In these cases, the bench press is good enough for chest.
Maintaining muscle and strength is far easier than building them up initially so periods of only benching for chest will be more than sufficient.
Lifters That Don’t Have Access To Varied Equipment
Home and garage gyms are becoming a more frequent option for many lifters.
As are more specialist gyms, often focusing on kit that benefits their target demographic most. Powerlifting gyms investing in more combo-racks before a cable machine, or CrossFit boxes that are exclusively rigs and barbell set ups.
This can reduce the options you have for training your chest.
However, there are several exercises you can do with a barbell and bench set up or no equipment at all:
- Push Ups – Bodyweight push ups can be progressed by placing a plate on your back.
- Plate Flys – You will be limited to the heaviest plate you have available (20-25kg for most) so performing these with higher repetitions (15-20) may be ideal.
- Incline Press – Even with a standard flat bench, you can elevate one end using a box or equivalent.
Lifters That Feel Under-Recovered
Starting your bench session with soreness or aching is never great but can also be a sign you are doing too much in the session prior.
If you are commonly coming into your next bench or upper body session with a sore chest, it’s likely you are doing too much additional chest work.
In this case the bench press is enough for training the chest.
Powerlifters benching with a higher frequency, 3-5 times a week, may also find that only bench pressing is enough for chest as the time between sessions is shorter and therefore so is the recovery period.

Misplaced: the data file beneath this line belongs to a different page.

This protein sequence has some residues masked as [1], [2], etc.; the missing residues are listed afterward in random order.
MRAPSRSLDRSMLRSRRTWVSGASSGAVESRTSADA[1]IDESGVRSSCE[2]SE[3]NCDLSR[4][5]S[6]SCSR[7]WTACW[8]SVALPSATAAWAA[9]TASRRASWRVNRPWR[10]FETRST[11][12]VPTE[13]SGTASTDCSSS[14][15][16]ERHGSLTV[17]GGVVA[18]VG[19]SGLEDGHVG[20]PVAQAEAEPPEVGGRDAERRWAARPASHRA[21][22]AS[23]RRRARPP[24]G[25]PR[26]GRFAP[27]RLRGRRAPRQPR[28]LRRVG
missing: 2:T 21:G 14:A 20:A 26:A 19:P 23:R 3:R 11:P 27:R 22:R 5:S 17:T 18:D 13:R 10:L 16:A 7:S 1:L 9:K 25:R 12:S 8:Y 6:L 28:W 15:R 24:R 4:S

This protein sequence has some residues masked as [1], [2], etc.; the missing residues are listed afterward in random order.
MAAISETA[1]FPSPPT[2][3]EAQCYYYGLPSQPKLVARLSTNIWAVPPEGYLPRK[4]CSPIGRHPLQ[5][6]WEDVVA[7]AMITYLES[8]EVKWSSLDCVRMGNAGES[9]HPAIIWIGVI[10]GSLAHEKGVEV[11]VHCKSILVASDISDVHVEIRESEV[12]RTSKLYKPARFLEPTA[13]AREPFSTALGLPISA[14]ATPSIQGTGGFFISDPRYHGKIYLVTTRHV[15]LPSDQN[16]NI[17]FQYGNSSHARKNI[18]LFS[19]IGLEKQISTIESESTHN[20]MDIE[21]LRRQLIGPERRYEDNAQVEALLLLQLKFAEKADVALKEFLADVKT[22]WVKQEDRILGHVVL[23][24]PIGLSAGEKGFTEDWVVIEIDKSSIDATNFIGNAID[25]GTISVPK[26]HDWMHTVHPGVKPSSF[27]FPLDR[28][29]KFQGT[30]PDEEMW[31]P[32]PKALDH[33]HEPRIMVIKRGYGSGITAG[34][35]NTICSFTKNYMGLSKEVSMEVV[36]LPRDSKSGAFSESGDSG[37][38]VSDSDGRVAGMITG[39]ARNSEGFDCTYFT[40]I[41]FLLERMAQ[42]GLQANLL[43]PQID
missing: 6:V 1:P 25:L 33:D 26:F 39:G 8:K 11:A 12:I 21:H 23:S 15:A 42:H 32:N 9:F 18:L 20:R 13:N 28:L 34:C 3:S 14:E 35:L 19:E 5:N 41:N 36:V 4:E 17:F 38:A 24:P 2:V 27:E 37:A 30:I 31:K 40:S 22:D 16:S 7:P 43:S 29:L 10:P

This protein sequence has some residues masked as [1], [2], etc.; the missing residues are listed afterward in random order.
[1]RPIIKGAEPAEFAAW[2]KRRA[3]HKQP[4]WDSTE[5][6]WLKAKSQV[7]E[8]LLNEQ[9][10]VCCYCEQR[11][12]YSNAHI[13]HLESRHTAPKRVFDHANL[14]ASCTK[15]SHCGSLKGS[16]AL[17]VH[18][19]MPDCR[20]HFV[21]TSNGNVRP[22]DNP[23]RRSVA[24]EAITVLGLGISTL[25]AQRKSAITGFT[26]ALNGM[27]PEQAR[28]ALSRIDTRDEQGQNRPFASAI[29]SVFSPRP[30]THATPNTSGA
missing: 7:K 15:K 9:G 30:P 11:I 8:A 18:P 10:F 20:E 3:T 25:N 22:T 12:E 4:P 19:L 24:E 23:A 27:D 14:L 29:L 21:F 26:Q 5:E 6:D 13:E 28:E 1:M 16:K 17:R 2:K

Advanced lifters often do not need more than the bench press for chest.
Longer training history tends to lead to a stronger bench press and more developed musculature.
As advanced lifters will have a better understanding of their own weaknesses, they can make more educated decisions as to where they may need more training.
If the chest is not one of their weaknesses physically or within the bench press, they may choose to prioritise their development elsewhere.
Who Should Do More Than Bench Press For Chest?
There are several cases where you should do more than bench press for chest:
- Lifters That Fail The Bench Press Just Off The Chest
- Those That Want To Develop Their Physique
- Beginner Lifters
- Powerlifters With Big Arches
Check out my other article discussing Are Rows & Pull-Ups Enough For Back?
Lifters That Fail The Bench Press Just Off The Chest
If you are failing the bench press just off, or even on the chest, this is likely due to having weak pectorals.
In the bottom of the range of motion the loading demands are heavily reliant on the chest and therefore additional training to strengthen this can help improve your bench press.
If you fail your bench press just off the chest, then you will want to incorporate other exercises to target the chest.
Those That Want To Develop Their Physique